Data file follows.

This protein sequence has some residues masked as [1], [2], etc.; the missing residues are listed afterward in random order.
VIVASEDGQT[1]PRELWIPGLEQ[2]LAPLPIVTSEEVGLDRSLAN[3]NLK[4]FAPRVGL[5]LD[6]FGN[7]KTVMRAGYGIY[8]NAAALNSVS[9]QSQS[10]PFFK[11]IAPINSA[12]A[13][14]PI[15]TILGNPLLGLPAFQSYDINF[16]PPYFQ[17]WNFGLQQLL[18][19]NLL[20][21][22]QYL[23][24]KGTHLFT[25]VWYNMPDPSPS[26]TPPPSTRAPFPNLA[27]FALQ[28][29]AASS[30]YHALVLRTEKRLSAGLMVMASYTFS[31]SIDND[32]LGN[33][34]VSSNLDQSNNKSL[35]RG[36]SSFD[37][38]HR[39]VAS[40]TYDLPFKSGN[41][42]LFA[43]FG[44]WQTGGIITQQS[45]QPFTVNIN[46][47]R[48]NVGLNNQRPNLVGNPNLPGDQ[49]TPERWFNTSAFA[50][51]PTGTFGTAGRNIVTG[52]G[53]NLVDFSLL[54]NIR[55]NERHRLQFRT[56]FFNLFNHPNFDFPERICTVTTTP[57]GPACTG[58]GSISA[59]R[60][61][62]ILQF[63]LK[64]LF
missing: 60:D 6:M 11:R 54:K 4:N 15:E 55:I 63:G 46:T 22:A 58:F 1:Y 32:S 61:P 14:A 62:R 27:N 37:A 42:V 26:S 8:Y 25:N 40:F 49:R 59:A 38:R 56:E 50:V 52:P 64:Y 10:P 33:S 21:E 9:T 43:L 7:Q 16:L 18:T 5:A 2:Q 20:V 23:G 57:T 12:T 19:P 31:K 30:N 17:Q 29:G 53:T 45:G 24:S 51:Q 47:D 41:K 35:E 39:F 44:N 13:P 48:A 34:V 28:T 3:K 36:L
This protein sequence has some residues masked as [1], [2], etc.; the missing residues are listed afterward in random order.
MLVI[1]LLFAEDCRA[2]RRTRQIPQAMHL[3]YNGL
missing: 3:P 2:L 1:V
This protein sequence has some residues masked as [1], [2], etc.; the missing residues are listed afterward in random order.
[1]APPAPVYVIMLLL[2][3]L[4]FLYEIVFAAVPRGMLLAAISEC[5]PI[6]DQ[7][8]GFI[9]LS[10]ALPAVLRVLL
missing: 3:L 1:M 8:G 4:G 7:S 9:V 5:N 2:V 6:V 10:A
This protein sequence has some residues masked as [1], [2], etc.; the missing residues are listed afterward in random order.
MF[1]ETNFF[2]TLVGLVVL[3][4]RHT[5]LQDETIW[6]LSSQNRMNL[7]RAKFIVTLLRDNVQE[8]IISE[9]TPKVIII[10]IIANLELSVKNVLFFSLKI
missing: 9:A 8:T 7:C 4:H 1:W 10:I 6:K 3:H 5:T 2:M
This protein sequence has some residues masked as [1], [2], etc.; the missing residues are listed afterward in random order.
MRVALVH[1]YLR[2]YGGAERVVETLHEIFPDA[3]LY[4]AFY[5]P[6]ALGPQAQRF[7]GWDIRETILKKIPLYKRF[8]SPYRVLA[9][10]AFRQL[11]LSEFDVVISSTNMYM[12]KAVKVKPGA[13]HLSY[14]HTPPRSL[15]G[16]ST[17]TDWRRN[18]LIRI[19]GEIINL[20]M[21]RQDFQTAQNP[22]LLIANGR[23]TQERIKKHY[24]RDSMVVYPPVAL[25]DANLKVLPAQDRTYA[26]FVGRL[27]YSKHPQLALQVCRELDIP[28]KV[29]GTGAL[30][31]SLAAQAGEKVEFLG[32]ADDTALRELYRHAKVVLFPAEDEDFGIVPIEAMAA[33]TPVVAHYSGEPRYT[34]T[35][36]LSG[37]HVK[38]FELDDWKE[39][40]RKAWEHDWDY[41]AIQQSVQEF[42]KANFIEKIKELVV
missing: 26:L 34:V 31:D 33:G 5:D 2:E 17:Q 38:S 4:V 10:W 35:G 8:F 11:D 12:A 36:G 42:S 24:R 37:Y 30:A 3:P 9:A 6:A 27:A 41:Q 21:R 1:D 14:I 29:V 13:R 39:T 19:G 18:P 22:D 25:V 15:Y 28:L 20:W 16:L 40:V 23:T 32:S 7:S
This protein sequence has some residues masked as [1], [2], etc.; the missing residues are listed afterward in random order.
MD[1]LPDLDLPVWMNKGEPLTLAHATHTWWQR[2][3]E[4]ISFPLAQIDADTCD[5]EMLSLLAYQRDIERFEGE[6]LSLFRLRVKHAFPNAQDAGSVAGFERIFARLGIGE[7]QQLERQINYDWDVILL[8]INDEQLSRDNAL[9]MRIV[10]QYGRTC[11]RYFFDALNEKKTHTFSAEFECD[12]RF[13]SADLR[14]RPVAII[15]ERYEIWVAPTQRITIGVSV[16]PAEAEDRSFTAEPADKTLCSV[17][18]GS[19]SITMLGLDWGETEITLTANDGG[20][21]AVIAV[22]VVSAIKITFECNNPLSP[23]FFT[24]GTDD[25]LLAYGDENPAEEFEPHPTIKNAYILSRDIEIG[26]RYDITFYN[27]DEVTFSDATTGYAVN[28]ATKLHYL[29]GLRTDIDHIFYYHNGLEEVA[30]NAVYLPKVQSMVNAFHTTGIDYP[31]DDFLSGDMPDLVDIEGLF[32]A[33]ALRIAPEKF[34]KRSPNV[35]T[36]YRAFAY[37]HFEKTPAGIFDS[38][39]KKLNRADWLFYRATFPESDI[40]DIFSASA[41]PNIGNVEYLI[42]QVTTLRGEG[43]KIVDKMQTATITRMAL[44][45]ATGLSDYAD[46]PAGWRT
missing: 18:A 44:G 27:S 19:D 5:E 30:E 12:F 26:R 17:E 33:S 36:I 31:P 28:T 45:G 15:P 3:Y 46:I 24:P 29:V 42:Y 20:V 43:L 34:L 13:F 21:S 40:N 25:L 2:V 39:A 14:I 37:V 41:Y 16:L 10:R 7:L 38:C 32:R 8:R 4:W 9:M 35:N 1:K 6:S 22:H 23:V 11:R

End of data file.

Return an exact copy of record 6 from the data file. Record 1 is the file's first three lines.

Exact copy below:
This protein sequence has some residues masked as [1], [2], etc.; the missing residues are listed afterward in random order.
MD[1]LPDLDLPVWMNKGEPLTLAHATHTWWQR[2][3]E[4]ISFPLAQIDADTCD[5]EMLSLLAYQRDIERFEGE[6]LSLFRLRVKHAFPNAQDAGSVAGFERIFARLGIGE[7]QQLERQINYDWDVILL[8]INDEQLSRDNAL[9]MRIV[10]QYGRTC[11]RYFFDALNEKKTHTFSAEFECD[12]RF[13]SADLR[14]RPVAII[15]ERYEIWVAPTQRITIGVSV[16]PAEAEDRSFTAEPADKTLCSV[17][18]GS[19]SITMLGLDWGETEITLTANDGG[20][21]AVIAV[22]VVSAIKITFECNNPLSP[23]FFT[24]GTDD[25]LLAYGDENPAEEFEPHPTIKNAYILSRDIEIG[26]RYDITFYN[27]DEVTFSDATTGYAVN[28]ATKLHYL[29]GLRTDIDHIFYYHNGLEEVA[30]NAVYLPKVQSMVNAFHTTGIDYP[31]DDFLSGDMPDLVDIEGLF[32]A[33]ALRIAPEKF[34]KRSPNV[35]T[36]YRAFAY[37]HFEKTPAGIFDS[38][39]KKLNRADWLFYRATFPESDI[40]DIFSASA[41]PNIGNVEYLI[42]QVTTLRGEG[43]KIVDKMQTATITRMAL[44][45]ATGLSDYAD[46]PAGWRT
missing: 18:A 44:G 27:S 19:D 5:E 30:E 12:F 26:R 17:E 33:S 36:I 31:P 28:T 45:G 15:P 3:Y 46:I 24:P 29:V 42:Y 20:V 43:L 34:L 13:F 21:S 40:N 25:L 2:V 39:A 14:I 37:V 41:Y 16:L 10:R 7:L 38:C 32:R 8:R 4:W 9:M 35:N 1:K 6:S 22:H 23:V 11:R